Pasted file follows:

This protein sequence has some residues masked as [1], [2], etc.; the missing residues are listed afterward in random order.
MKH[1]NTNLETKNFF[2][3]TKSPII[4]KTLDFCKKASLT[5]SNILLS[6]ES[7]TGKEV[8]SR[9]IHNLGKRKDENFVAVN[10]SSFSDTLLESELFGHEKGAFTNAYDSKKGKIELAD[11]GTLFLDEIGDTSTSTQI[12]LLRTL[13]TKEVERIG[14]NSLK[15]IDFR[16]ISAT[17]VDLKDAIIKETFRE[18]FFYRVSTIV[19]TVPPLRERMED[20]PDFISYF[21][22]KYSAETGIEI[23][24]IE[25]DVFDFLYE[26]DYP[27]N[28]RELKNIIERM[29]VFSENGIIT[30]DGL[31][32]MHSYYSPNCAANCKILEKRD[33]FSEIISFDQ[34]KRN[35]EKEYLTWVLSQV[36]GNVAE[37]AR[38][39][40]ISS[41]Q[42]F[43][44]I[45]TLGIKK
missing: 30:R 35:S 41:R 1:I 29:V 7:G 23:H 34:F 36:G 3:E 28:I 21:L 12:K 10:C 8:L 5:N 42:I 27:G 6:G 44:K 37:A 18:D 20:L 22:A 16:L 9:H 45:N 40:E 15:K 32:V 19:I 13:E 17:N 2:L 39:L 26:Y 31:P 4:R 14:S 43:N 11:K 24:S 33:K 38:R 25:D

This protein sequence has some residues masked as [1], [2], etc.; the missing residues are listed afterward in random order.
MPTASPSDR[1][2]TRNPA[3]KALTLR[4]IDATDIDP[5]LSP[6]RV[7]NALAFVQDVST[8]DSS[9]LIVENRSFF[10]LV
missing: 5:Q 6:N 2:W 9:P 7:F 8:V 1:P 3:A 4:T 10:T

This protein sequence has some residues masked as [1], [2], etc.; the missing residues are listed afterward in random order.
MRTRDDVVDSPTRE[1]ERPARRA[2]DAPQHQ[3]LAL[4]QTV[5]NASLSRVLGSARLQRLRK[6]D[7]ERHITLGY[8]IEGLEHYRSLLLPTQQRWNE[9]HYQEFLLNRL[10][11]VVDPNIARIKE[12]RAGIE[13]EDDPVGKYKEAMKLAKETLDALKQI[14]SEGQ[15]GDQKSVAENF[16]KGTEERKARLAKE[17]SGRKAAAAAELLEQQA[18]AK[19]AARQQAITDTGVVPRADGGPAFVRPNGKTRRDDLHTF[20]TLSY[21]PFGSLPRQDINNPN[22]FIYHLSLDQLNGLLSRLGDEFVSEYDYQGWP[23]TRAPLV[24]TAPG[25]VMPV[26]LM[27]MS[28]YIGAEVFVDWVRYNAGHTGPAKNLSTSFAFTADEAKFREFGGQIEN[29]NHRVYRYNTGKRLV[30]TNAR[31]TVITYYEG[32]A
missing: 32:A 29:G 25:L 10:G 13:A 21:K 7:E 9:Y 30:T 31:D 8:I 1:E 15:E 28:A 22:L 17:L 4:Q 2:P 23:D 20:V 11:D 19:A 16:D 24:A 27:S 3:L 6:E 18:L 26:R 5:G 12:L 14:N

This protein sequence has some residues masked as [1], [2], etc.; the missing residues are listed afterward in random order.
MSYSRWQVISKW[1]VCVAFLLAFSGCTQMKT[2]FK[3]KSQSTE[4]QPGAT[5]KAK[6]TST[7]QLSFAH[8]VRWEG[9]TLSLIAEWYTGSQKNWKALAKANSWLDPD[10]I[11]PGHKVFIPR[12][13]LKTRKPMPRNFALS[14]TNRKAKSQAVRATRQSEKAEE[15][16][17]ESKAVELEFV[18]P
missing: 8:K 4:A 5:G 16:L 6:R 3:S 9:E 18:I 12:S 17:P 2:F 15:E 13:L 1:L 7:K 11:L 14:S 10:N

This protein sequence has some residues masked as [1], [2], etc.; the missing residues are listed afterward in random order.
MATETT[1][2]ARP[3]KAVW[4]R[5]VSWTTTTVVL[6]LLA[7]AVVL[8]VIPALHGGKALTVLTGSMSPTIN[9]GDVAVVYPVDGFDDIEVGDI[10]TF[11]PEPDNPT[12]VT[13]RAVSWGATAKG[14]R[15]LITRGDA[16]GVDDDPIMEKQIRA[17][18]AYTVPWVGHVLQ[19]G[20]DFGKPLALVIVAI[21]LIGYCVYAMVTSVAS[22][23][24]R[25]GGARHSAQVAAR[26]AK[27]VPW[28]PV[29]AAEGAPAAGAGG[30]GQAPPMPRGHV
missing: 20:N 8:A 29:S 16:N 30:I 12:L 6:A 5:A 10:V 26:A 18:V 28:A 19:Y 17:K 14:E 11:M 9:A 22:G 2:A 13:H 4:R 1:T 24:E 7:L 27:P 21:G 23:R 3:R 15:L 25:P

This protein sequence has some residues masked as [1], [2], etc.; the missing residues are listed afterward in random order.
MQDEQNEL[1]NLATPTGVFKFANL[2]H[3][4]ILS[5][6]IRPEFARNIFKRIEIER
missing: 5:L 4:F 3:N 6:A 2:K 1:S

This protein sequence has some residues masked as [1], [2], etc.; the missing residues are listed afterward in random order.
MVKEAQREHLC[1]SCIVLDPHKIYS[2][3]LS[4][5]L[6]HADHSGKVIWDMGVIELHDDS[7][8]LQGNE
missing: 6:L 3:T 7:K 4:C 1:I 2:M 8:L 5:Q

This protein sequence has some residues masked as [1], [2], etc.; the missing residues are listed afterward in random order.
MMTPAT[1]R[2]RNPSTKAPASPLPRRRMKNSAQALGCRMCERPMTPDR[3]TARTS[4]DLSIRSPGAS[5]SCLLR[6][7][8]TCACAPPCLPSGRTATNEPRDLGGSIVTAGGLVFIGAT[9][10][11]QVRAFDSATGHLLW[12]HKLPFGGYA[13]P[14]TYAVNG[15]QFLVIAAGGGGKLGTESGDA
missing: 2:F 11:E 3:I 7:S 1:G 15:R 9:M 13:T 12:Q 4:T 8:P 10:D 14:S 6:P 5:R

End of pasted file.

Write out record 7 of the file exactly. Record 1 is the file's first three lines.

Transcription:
This protein sequence has some residues masked as [1], [2], etc.; the missing residues are listed afterward in random order.
MVKEAQREHLC[1]SCIVLDPHKIYS[2][3]LS[4][5]L[6]HADHSGKVIWDMGVIELHDDS[7][8]LQGNE
missing: 6:L 3:T 7:K 4:C 1:I 2:M 8:L 5:Q